In 1990, after several years of planning and preparation, a preschool named Bright Beginnings opened in its first home, the basement of a YWCA in Shaw. From the start, Bright Beginnings was designed to give homeless children — whose parents went from couch to car, from shelter to shelter — a quality early education.
It gave them something else, too.
“I’ll never forget being told that the little cubby that each student had in the preschool was, for many of them, the only space they had in their lives that they could call their own,” said Martie Kendrick Kettmer, a D.C. lawyer who serves on the board of the Junior League of Washington, the organization that founded Bright Beginnings and supports it to this day.
Over its nearly 30 years of existence, Bright Beginnings has often found itself on the move, relocating five times. Most recently, it was in the Perry School, a historic (and rather tired) building at First and M streets NW.
And then, on July 27, Bright Beginnings got a little cubby of its own: The ribbon was cut on an airy, light-filled building on Fourth Street SE, across the playing field from Ballou High School. It’s a brand-new, custom-designed, stand-alone space.
“We really wanted to create something that, as a building, is as nice as any child-care center or preschool in our area,” Kettmer said.
The new Bright Beginnings’ Fourth Street campus has space for 118 children, ages 0 to 3. (Older kids — the pre-K 3s and 4s — are in a space Bright Beginnings leases five blocks away on Martin Luther King Avenue SE.) Clients are drawn from families experiencing homelessness in Washington.
My visits always seem to coincide with nap time, when the little ones are snoozing on their little cots. Of course, that allows me to admire the blond-wood furniture and the colorful walls, painted in pastel shades of blue, green and yellow.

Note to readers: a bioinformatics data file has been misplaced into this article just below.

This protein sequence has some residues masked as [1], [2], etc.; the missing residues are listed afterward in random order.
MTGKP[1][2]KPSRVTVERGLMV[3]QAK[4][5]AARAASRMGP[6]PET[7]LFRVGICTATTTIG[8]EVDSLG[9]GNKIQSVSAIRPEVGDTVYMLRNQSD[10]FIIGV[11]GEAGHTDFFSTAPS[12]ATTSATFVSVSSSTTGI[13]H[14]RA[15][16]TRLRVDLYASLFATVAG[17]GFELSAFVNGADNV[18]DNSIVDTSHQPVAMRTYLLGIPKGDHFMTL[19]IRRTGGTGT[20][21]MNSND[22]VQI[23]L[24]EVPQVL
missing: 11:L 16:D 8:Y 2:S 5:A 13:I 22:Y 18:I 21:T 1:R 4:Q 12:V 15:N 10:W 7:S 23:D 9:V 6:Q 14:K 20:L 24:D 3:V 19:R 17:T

There are new playgrounds, too, in both locations. The one on MLK Avenue was built by Kaboom, with a donation from Monumental Sports & Entertainment Foundation. Those on Fourth Street were built with financial support from Exelon and from donors who gave in honor of Betty Jo Gaines , the longtime executive director of Bright Beginnings who died in 2016.
All of this would have been hard to imagine in the late 1980s, when the Junior League of Washington began contemplating the creation of a signature project. Members interviewed area civic, business and philanthropic leaders to see where the need was greatest.
“What haunted a number of us was the specter of every morning at 8 o’clock mothers and infants being, in effect, evicted from the homeless shelters and forced to walk the streets of Washington, regardless of extreme cold, rain or high temperatures,” Kettmer said. “There basically was no place for them to go.
“We thought, ‘Let’s do something that addresses one of the most horrific unmet needs in the community.’ That’s what Bright Beginnings became.”
Junior League leaders competed for and won a $200,000 grant from the Department of Health and Human Services. It was intended to be spent over a two-year period. The Junior League stretched the money to three years then vowed to make Bright Beginnings permanent — and make it more than just a place for kids.
“One of the core staffing priorities was social worker support for families, because of the challenges they were facing,” Kettmer said.
Bright Beginnings created parent education programs and reached out to other organizations so its clients could benefit from GED and job training opportunities.
The handsome new building cost $10.5 million. The board was able to get a New Markets tax credit that allowed them to save $800,000. The charity is in the middle of a capital campaign to raise $3.8 million to finish paying the building off and ensure its upkeep.
As Kettmer looks back on all the accomplishments, she’s struck by how far Bright Beginnings has come — and how closely it has hewed to the original goal.
“I think honestly the motivation was: Why shouldn’t the poorest and most vulnerable among us have access to the same high-quality child development and child-care services that our children had?” she said.
A lot of people have helped make Bright Beginnings a success. Said Kettmer: “The Junior League of Washington believes that when you put resources and volunteers together, that is the way you maximize community impact.”
Here’s another way to maximize impact: Add your Bright Beginnings donation to those of other readers who are participating in The Washington Post Helping Hand. That’s our annual fundraising drive.
You can contribute by visiting posthelpinghand.com and clicking “Donate.” To give by mail, make a check payable to “Bright Beginnings” and send it to: Bright Beginnings, Attn: Helping Hand, 3418 Fourth St. SE, Washington, DC 20032.
For previous columns, visit washingtonpost.com/johnkelly.